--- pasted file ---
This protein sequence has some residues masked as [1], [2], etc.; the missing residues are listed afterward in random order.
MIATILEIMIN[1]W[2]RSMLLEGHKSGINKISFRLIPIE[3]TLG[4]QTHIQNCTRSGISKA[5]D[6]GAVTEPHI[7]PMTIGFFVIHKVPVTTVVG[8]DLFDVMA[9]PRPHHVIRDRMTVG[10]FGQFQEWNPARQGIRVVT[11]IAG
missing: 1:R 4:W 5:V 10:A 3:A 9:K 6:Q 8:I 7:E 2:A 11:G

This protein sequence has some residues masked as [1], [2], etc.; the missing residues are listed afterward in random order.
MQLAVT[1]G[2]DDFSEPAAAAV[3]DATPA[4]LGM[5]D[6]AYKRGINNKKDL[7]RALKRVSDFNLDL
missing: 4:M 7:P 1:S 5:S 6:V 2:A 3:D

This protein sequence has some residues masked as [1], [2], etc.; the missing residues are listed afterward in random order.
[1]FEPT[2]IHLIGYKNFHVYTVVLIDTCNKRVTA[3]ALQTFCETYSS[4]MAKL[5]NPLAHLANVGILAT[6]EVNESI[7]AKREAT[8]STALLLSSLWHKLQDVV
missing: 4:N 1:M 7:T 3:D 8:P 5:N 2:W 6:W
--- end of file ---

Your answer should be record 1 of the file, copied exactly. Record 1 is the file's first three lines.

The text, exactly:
This protein sequence has some residues masked as [1], [2], etc.; the missing residues are listed afterward in random order.
MIATILEIMIN[1]W[2]RSMLLEGHKSGINKISFRLIPIE[3]TLG[4]QTHIQNCTRSGISKA[5]D[6]GAVTEPHI[7]PMTIGFFVIHKVPVTTVVG[8]DLFDVMA[9]PRPHHVIRDRMTVG[10]FGQFQEWNPARQGIRVVT[11]IAG
missing: 1:R 4:W 5:V 10:A 3:A 9:K 6:Q 8:I 7:E 2:A 11:G